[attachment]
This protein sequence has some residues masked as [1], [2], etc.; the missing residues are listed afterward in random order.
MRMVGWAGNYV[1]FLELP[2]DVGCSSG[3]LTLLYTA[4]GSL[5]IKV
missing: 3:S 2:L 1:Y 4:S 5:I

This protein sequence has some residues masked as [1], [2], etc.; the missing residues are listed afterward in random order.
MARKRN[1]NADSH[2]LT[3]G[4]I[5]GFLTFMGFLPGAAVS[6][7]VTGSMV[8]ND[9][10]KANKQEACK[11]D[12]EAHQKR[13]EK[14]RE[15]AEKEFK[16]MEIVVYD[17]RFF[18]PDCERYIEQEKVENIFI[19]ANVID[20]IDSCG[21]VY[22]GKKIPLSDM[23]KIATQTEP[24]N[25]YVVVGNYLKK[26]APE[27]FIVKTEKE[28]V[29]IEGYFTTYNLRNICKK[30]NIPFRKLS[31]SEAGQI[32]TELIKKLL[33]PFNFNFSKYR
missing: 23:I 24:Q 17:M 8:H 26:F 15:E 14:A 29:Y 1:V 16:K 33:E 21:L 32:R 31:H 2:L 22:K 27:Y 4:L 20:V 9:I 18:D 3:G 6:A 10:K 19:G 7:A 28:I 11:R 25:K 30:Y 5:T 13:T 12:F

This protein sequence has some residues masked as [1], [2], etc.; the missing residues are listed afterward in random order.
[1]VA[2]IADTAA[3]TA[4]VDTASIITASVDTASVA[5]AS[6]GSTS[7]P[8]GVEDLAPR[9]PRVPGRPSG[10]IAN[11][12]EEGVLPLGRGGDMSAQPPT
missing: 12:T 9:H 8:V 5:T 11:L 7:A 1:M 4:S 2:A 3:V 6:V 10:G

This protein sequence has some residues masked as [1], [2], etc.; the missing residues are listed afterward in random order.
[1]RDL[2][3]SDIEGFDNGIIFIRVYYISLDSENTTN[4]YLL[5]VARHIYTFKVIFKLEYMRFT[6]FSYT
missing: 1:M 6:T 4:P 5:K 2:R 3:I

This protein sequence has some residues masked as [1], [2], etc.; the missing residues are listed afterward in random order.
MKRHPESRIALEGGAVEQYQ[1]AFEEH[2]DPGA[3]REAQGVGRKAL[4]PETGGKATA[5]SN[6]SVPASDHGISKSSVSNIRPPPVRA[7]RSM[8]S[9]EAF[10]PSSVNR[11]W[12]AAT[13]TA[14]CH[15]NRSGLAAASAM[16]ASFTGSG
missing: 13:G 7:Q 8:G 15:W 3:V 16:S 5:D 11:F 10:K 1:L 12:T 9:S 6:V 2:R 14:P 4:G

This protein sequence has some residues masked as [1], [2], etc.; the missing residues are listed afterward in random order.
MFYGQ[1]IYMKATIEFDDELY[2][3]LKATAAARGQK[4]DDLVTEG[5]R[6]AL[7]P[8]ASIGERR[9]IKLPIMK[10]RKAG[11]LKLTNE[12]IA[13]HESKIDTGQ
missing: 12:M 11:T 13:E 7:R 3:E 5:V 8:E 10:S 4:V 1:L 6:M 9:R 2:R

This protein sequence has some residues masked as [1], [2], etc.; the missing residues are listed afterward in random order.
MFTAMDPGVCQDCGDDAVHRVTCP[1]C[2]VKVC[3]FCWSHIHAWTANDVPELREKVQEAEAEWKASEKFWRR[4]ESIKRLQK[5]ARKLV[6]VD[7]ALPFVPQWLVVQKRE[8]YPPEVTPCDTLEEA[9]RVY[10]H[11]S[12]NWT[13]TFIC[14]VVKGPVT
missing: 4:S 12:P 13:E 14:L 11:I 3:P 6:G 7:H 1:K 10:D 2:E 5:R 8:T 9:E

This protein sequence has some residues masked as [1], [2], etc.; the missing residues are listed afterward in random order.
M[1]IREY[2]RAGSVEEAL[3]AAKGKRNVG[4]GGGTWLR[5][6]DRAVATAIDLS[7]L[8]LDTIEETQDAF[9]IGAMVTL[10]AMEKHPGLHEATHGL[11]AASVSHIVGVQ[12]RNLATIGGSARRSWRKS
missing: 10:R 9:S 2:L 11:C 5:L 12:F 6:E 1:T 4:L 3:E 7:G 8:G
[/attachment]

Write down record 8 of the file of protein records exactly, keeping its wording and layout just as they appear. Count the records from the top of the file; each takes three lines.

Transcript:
This protein sequence has some residues masked as [1], [2], etc.; the missing residues are listed afterward in random order.
M[1]IREY[2]RAGSVEEAL[3]AAKGKRNVG[4]GGGTWLR[5][6]DRAVATAIDLS[7]L[8]LDTIEETQDAF[9]IGAMVTL[10]AMEKHPGLHEATHGL[11]AASVSHIVGVQ[12]RNLATIGGSARRSWRKS
missing: 10:R 9:S 2:L 11:C 5:L 12:F 6:E 1:T 4:L 3:E 7:G 8:G